History of Avenal

Elk grazing shoulder-to-shoulder in the Kettleman Hills and antelope roaming in large numbers! This is the history of Avenal, . . . a hunter’s paradise. Spaniard soldiers and explorers named this area “Avenal”. “Avena” means oats or oat fields in Spanish. The Kettleman Plains area was covered with wild oats “waist high” before it was inhabited.
Discovery of Oil
Early American settlers arrived in the Kettleman Hills area during the 1850’s with the dream of raising cattle and farming. Oil, however, would bring fame, fortune and people to the area. On March 27, 1927, the Milham Exploration Company began work on Elliott No. 1. The crew toiled for 19 months, drilling past the 7,000-foot mark. On October 5, 1928, the well blew out with a roar which was heard over 30 miles away, spewing forth oil so fine and white in color that the gasoline could be used unrefined in automobiles.
Development of a Town
The discovery of oil transformed Avenal into a boomtown. In 1929, Standard Oil surveyed the current site of Avenal to build a town. Makeshift houses were hauled from Taft to take the place of tents. Water lines were installed and later a sewer plant was constructed, a post office replaced a cigar box in the general store, a fire department was organized and the community grew.

Milham's Elliott No. 1 - The Discovery Well

Milham's Elliott No. 1 - The Discovery Well
Standard Oil Company built, among many other things, a 600-seat air-conditioned theater and a new hospital to meet the growing needs of the community. By 1940, Avenal was the second largest town in Kings County with a population of over 4,000 and was known to have some of the best services and schools in the state. 

Collapse of Oil

The collapse of oil and gas production came with the intrusion of salt water into the oil reservoir leaving 65 – 70 percent of the Kettleman Hills North Dome still undisturbed. In 1953, oil companies with holdings in the area fields unitized, selecting Standard Oil to operate the fields. Avenal’s economy and population declined steadily as the oil money dwindled. Along with it, many stores, buildings and houses were vacated until the 1960’s when an influx of agricultural workers made a major impact on Avenal and the surrounding area. The Lemoore Naval Air Station also brought some growth to the area in the 60’s, but it was short-lived.

Major Changes and Continued Progress

The 1970’s saw two substantial projects that significantly changed Avenal the and surrounding areas: 1) completion of the California Aqueduct, which brought needed water to the west side; and, 2) opening of Interstate 5. After a few failed attempts over several years, the citizens of Avenal supported incorporation of the community in September 1979. While still a very young City, the citizens pursued and were successful in bringing a state prison facility to Avenal. With construction underway, improvements and activities could be seen in every corner of the community. Since the early 1990’s, many significant projects have followed such as: the reconstruction and beautification of Skyline Boulevard; construction of 52 miles of new curbs, gutters and sidewalks; a new Post Office; two (2) new schools; many new homes and apartment complexes; significant street, underground infrastructure and water storage improvements; park improvements; the Oasis Child Development Center as well as the Paramount Child Development Center (a “green” construction facility); an 18-acre Sports Complex which is located adjacent to the Avenal Sand Drags Track (home of numerous World Records); construction of a new state-of-the-art Animal Shelter ; Downtown Kings Street Improvement Project; renovation of a significant historical building which is now home to the City of Avenal Police Department, established in 2010; and, the most recently completed project is renovation of the Avenal Recreation Center (Avenal’s first schoolhouse, established 1929) located at Rice Park. Avenal is also very proud to be home of the Central Valley Soaring Club. In November of 2003, the Avenal Theater, historic cornerstone of the downtown area, was destroyed by fire. The fire affected all surroundings buildings, which were part of a complex constructed by Standard Oil in 1935. Construction commenced on the new facility in late 2008 and completed in the spring of 2010. The Avenal Theater, with its renewed beauty and splendor, again, reigns as the downtown cornerstone and continues to capture the attention, as it did in 1935 when the theater first opened.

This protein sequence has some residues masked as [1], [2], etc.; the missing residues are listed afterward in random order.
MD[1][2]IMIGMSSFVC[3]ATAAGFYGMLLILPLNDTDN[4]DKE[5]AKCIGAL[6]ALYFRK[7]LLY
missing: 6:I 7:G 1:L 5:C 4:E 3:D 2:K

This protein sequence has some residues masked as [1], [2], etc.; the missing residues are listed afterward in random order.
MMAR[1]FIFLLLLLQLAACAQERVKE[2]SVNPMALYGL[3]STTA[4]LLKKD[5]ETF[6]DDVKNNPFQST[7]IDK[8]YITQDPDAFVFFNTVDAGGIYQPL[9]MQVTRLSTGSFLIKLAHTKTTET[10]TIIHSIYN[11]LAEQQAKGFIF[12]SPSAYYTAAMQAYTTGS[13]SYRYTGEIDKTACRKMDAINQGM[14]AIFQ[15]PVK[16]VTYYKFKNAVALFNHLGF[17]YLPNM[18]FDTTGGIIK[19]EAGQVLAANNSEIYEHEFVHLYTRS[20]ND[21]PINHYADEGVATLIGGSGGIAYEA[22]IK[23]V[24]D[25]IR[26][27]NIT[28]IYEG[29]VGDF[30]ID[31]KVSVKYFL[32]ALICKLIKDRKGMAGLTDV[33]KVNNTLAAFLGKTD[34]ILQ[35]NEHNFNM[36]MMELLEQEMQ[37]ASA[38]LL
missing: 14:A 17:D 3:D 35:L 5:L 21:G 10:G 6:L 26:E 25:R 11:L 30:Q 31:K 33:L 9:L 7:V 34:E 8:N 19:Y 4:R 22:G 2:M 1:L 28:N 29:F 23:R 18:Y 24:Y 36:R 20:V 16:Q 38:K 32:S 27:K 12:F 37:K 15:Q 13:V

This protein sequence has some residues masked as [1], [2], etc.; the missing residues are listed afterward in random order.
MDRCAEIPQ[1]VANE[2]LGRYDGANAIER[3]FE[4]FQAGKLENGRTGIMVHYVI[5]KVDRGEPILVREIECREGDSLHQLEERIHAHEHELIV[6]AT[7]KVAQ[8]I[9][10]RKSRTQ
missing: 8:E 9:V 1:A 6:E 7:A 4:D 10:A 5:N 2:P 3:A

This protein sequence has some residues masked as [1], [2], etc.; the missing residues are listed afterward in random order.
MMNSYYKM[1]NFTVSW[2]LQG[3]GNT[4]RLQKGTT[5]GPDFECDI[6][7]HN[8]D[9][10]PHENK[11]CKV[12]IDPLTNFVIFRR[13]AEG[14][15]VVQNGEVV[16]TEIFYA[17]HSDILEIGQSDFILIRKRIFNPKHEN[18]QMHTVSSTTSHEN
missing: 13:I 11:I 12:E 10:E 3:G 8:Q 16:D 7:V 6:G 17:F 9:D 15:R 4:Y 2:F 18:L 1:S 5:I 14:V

​Pistachio Capital of the World

Part of the Avenal's proud agricultural heritage comes from the bountiful pistachio crop that grows in and around Avenal. In fact, the largest pistachio grower and processor, Wonderful Pistachios, employs a majority of Avenal's agricultural labor force (both seasonally and full-time). Given how much of Wonderful's labor force comes from Avenal, the company has invested millions of philanthropic dollars over the years in the community, including the construction of Wonderful Preschool.

To celebrate the prominent role that pistachios play in the daily life of Avenal residents, the Avenal Rotary Club in partnership with the City of Avenal, established the annual Pistachio Festival, a four-day pistachio-themed fall event that brings the community together with a wide-range of family activities and attractions. This event is just one example of the many reasons why Avenal is the Pistachio Capital of the World.

Never to Forget Where We Came From 

Although Avenal’s future is no longer closely linked to oil, and no matter how many years may pass, it will always mark its beginning from “the day the Milham came in” and the cigar box on the counter of the general store which was its first post office.


Avenal, the Pistachio Capital of the World, is located halfway between San Francisco and Los Angeles.